Just under half of people with MS say that they experience significant cognitive difficulties. When their cognition is formally assessed on psychometric tests in group studies, approximately half will have some demonstrable inefficiency. When the people with MS are recruited from the community, slightly less than half will show this effect on tests. When the people with MS are recruited from a university clinic, slightly more than half will have a demonstrable inefficiency. Test scores do not relate to how people manage in everyday life in a simple way. This is partly because of external factors influencing test performance (see contributory factors).
The types of tasks that are most likely to be affected in MS are those requiring complex attention (for example, difficult arithmetic problems done without paper and pencil) and memory for information that has just been heard or seen (e.g. remembering a list of words). Increasingly, research is pointing towards an underlying slowing in mental processing that explains all other cognitive difficulties.
Change in cognitive abilities over time is often slow or non-existent. In very long studies, which collect information over 10 years or more, it seems that there is a gradual accumulation of cognitive difficulties over time. Such studies indicate that those individuals most at risk of acquiring cognitive difficulties are those who present with them in the earliest stages of the study.
Studies have pointed towards different cognitive profiles for the different MS subtypes (relapsing/remitting, primary progressive, secondary progressive and benign). Cognitive deficits tend to be more widespread and more severe.
Amato MP, Zipoli V, Portaccio E. Multiple sclerosis-related cognitive changes: a review of cross-sectional and longitudinal studies. J Neurol Sci 2006; 245(1):41-6.
Benedict RH, Zivadinov R. Risk factors for and management of cognitive dysfunction in multiple sclerosis. Nat Rev Neurol. 2011 May 10;7(6):332-42.
Chiaravalloti ND, DeLuca J. Cognitive impairment in multiple sclerosis. Lancet Neurol 2008; 7(12):1139-51.
Langdon DW. Cognition in multiple sclerosis. Curr Opin Neurol. 2011 Jun;24(3):244-9.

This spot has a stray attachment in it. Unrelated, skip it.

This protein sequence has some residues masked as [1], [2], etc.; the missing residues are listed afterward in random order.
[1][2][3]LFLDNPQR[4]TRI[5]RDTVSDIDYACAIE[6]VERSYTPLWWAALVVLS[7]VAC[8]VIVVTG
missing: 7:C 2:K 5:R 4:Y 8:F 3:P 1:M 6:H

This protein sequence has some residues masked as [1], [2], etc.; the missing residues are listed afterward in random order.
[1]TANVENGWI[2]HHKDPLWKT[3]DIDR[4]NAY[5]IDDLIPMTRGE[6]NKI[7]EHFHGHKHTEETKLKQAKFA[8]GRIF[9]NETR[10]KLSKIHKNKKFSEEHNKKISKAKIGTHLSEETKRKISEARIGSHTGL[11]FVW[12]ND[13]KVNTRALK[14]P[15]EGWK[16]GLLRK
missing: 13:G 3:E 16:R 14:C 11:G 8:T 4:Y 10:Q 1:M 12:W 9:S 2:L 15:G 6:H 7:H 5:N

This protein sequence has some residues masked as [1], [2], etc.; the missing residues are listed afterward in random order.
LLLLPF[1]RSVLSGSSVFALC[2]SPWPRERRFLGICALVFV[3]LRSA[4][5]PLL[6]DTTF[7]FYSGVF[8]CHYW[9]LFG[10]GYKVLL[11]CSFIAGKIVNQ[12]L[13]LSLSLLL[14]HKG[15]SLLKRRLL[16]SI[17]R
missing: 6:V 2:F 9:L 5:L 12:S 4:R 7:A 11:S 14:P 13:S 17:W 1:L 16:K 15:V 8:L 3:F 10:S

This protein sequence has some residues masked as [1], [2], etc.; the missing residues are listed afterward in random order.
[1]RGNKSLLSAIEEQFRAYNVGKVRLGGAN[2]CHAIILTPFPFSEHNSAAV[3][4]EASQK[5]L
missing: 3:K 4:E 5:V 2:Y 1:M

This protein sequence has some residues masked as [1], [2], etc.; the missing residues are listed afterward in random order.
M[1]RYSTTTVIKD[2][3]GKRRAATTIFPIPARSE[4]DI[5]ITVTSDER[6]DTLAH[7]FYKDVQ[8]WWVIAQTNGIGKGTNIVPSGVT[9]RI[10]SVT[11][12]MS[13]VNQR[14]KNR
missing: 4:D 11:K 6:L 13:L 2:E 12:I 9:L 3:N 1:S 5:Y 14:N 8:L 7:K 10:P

Protecting cognitive function
There is now good scientific evidence that positive lifestyle choices will protect function in the context of MS, including maintaining cognition: less (or better no) smoking, less (or better no) alcohol, regular exercise, maintaining a healthy weight, being prescribed optimum disease modifying medication and taking it by the numbers, and being prescribed optimum treatment for all other diseases (especially cardiovascular and diabetes). Particularly for cognition, regular challenging mental activity helps maintain clear and fast thinking.
Rehabilitation to improve cognitive difficulties
Cognitive rehabilitation studies tend to take one of four approaches:
- cognitive retraining through drills and exercises (often computerised);
- neuropsychology-model based interventions, which rely on theories of how the brain stores and processes information to develop and teach strategies which the person with MS can apply to different situations;
- eclectic, drawing on neuropsychology, cognitive psychology and behavioural psychology;
- holistic, addressing motivation, emotion and other psychological needs, in addition to specific cognitive skill training.
Cognitive retraining provides the most convincing evidence, but that doesn’t necessarily mean that cognitive retraining gives the best improvements in people’s lives.
Cognitive training fits best into the model of a randomised controlled trial. When a drug treatment is evaluated, a randomised controlled trial is carried out. Participants are randomly allocated to receive either treatment or placebo. It is relatively hard to tell a placebo tablet from a real tablet, when they have been designed to look the same. But it is much harder to devise a placebo rehabilitation programme. This means that the therapists delivering the programme and usually the participants as well, know who is receiving the “real” treatment. This can compromise the objectivity of the evaluation of the treatment.
Most rehabilitation studies rely on using neuropsychology tests of different mental skills. The scores before and after training are used to determine if positive change has occurred, compared to the placebo intervention. Not all studies ask the participants if they found the programme useful. Very few attempt to find out if managing in daily life improved.
Chiaravalloti ND, Moore NB, Nikelshpur OM, DeLuca J. An RCT to treat learning impairment in multiple sclerosis: The MEMREHAB trial. Neurology. 2013 Dec 10;81(24):2066-72.
Pedullà L, Brichetto G, Tacchino A, Vassallo C, Zaratin P, Battaglia MA, Bonzano L, Bove M. Adaptive vs. non-adaptive cognitive training by means of a personalized App: a randomized trial in people with multiple sclerosis. J Neuroeng Rehabil. 2016 Oct 4;13(1):88.
Pérez-Martín MY, González-Platas M, Eguía-Del Río P, Croissier-Elías C, Jiménez Sosa A. Efficacy of a short cognitive training program in patients with multiple sclerosis. Neuropsychiatr Dis Treat. 2017 Feb 3;13:245-252.
Rilo O, Peña J, Ojeda N, Rodríguez-Antigüedad A, Mendibe-Bilbao M, Gómez-Gastiasoro A, DeLuca J, Chiaravalloti N, Ibarretxe-Bilbao N. Integrative group-based cognitive rehabilitation efficacy in multiple sclerosis: a randomized clinical trial. Disabil Rehabil. 2016 Dec 7:1-9.